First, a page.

The first reported case associated with malaria was in 1999. To our knowledge, only isolated pediatric cases of AAC related to malaria have been published3–6; one with P. vivax and the remaining with P. falciparum (Table 1). Including our case, four were females and two males, all from Plasmodium endemic areas, with an age range from 3 to 9 years. These patients presented the usual malaria symptoms (fever, chills, drowsiness, headache) associated with specific digestive symptoms (abdominal pain, diarrhea, vomiting) and more characteristic symptoms or signs related to cholestatic syndrome (tenderness in the right hypochondrium, Murphy's sign—painful palpation of the subcostal region during inspiration—jaundice and dark urine). Hepatomegaly was described in all cases. As for analytic findings, three cases had mild elevation of liver enzymes with bilirubin elevation in only two. AAC diagnosis was based on echographic findings (the most common gallbladder was wall thickening 4.5–6 mm). All patients were treated with antimalarials, associated in four cases with broad spectrum antibiotics, showing improvement in 3–5 days without surgery.
Different hypotheses have been proposed to explain the physiopathology of AAC due to malaria.6 , 7 In cases of severe malaria, both rosetting (aggregation of parasitized red blood cells to nonparasitized cells) and cytoadherence (adherence of parasitized red blood cells to vascular endothelium) that cause microvascular obstruction and ischemia in multiple organs have been documented. These phenomena have been related to different complications, such as ischemic injury of brain parenchyma in cerebral malaria and acute tubular necrosis causing acute kidney injury. AAC could also be secondary to microcirculatory obstruction in the gallbladder vessels. Severe malaria is often associated with hypovolemia due to increased fluid losses and distributive shock caused by septicemia that could aggravate the hypoperfusion of the gallbladder. A third proposed mechanism is the release of proinflammatory cytokines (TNF, IL-6, IL-8, IL-12 or IL-18) during malaria infection that can contribute to gallbladder inflammation. Septicemia by enteric bacteria (mainly Salmonella) in children with severe malaria could also be associated with AAC, although all blood cultures from the reviewed cases were sterile.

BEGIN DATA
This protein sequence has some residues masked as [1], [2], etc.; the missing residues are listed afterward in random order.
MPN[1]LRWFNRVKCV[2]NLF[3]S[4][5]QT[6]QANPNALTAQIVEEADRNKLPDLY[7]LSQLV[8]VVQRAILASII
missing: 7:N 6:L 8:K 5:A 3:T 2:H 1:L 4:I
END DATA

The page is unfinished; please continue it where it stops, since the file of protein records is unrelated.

Epstein-Barr virus has also been involved in AAC, almost all of them primary infections. A recent review showed 18 pediatric cases with AAC during Epstein-Barr virus primary infection published to date.8 Unlike AAC reported cases related to a plasmodium infection, these patients present a higher elevation of liver enzymes (usually alanine transaminase > 250 UI/L and aspartate transaminase. > 200 UI/L) and higher gallbladder wall thickening (usually > 7 mm) with a similar resolution without surgery. Also, the presentation is typical infectious mononucleosis with clinical signs such as fever, pharyngitis, cervical lymphadenopathy, hepatosplenomegaly and asthenia with characteristic laboratory abnormalities (lymphocytosis with atypical lymphocytes), which differentiate it from malaria. In our case, the full recovery after malaria treatment, the lack of clinical signs and laboratory abnormalities suggestive of infectious mononucleosis and Epstein-Barr virus markers compatible with a past infection lead us to think that the malaria infection has been the cause of AAC.
Abdominal pain is a common finding in acute malaria. Minor stress ulceration of the stomach and duodenum is common in severe malaria due to gut sequestration and visceral vasoconstriction. Other cholestatic signs such as hyperbilirubinemia can be secondary to hemolysis, which is very frequent in malaria. The high frequency of these symptoms, together with the lack of resources in malaria endemic areas, can lead to the underdiagnosis of AAC, as abdominal ultrasound is not routinely performed. A recent study9 conducted in an adult Intensive Care Unit found AAC ultrasound criteria in 7 of 42 abdominal ultrasounds performed in those patients with severe malaria and one or more of the following signs or symptoms: unexplained fever, vomiting, tenderness in the right upper quadrant, intolerance to enteral nutrition, jaundice, liver dysfunction or sepsis.
Changes in malaria epidemiology, with an increase in tourist or business travelers to tropical regions and migrants visiting friends and relatives in their previous home, are associated with a higher risk of complications because of their nonimmune situation.1 Visiting friends and relatives are also less likely to take anti-malarial prophylaxis. Another concern is the emergence of artemisinin-resistant P. falciparum in Southeast Asia and more recently in Africa.10
The authors thank Mr. Martin J. Smyth, BA, for his help in revising the language.